Super Bowl Sunday coincides with the celebration of a new year in China — the year of the horse. A good sign, perhaps, for the Denver Broncos? The story line may not seem particularly interesting to American fans, but it could be a draw for the viewers that Stephanie Hsiao ’05 cares most about.
Hsiao works in Shanghai for NFL China and has spent the last five years marketing America’s most popular sport to the world’s most populous nation. She returned to New Jersey this week as a liaison for Chinese broadcasters and journalists covering the Super Bowl.
Football viewership has seen steady growth in China, both on television and online, Hsiao told PAW, and the game is beginning to find its niche as a participation sport. The NFL sponsors a 36-team intercollegiate flag football league, and a handful of youth and adult teams have sprung up in major cities.
Visits from NFL stars and cheerleading squads have helped to spark interest. (Hall of Fame quarterback Joe Montana was the latest to tour the country.) Chinese fans often are drawn to the NFL because it’s different from other sports, Hsiao said, but new fans need to learn basics that even casual fans in the United States would take for granted. “You might not be able to explain what a 4-3 defense is, but [in the U.S.] everybody knows what a quarterback is and what a quarterback does,” she said.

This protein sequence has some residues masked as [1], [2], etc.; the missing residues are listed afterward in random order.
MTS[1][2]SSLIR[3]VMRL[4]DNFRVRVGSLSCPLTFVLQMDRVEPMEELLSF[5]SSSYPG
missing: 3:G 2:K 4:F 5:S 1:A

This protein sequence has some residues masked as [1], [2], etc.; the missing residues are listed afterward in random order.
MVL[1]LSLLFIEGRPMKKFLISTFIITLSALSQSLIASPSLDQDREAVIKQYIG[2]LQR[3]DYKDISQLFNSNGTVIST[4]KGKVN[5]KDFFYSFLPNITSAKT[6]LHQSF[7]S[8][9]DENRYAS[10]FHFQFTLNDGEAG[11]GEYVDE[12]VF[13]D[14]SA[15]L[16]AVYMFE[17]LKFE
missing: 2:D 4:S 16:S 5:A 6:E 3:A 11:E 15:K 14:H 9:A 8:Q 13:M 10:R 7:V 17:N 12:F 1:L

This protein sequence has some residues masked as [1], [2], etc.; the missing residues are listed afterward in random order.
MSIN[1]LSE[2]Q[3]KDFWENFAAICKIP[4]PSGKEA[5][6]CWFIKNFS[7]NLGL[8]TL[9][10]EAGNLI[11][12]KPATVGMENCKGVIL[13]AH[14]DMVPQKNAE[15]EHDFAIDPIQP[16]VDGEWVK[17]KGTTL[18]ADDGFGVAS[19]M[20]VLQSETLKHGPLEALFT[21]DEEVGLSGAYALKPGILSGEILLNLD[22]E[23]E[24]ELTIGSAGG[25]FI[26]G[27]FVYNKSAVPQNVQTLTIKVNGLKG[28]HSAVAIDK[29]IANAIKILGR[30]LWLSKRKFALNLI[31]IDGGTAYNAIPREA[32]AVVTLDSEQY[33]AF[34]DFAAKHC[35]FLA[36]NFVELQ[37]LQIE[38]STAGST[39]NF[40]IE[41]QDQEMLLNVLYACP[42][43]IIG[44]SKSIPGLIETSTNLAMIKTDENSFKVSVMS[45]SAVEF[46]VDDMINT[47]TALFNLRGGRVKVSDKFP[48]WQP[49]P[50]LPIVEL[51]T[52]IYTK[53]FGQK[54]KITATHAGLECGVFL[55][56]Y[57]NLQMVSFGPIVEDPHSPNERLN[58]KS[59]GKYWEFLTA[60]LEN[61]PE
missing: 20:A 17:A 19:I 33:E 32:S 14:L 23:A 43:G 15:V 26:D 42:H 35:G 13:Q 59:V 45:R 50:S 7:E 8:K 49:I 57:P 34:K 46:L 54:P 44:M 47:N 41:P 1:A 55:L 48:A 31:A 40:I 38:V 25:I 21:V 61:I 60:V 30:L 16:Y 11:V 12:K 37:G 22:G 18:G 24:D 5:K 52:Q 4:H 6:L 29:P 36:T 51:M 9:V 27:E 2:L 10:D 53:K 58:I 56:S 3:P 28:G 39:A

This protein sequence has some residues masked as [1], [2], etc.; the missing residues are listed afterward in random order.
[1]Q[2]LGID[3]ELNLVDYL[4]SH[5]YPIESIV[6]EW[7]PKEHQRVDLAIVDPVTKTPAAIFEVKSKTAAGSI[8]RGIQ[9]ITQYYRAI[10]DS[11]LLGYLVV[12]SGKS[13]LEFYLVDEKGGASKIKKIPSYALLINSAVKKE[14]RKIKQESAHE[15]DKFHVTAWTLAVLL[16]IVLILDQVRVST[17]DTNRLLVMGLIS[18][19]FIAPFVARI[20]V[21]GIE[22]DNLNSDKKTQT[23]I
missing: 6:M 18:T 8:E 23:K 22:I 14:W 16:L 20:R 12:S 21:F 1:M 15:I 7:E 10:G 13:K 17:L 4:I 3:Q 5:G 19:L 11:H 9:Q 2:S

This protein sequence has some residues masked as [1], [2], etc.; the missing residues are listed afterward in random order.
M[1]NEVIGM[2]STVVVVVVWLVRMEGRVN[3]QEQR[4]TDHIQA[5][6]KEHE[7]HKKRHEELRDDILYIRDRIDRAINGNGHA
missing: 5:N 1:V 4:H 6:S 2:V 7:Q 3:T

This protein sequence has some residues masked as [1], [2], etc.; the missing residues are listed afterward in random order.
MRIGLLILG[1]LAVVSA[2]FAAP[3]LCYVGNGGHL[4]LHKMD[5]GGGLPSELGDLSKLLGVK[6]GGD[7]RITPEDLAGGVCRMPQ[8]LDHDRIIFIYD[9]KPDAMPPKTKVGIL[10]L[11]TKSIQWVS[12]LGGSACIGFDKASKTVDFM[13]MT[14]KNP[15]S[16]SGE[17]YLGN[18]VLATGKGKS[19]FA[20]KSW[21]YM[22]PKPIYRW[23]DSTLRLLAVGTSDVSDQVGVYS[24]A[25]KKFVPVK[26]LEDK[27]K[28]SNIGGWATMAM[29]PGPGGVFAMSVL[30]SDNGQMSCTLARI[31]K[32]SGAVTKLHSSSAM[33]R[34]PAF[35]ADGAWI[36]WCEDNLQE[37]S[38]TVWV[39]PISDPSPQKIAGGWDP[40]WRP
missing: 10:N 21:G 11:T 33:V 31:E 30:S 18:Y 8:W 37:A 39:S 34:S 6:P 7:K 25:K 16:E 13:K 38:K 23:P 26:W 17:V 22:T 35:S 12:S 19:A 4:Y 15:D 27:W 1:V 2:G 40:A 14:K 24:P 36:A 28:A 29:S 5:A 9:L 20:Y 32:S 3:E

Hsiao majored in East Asian studies at Princeton, and the language skills she learned as an undergraduate played a significant role in her career path. Her senior thesis — on sport culture in China — and her experiences as an All-Ivy swimmer also shaped her choice to pursue sports marketing abroad. She worked for Speedo and the sports agency Octagon before joining the NFL.
Olympic sports still dominate the athletics landscape in China, Hsiao said. But on Monday morning, at a handful of sites, NFL fans will gather for Super Bowl breakfasts (the game begins at 7:30 a.m., Beijing time) and join the more than 100 million people who watch the biggest event in American sports.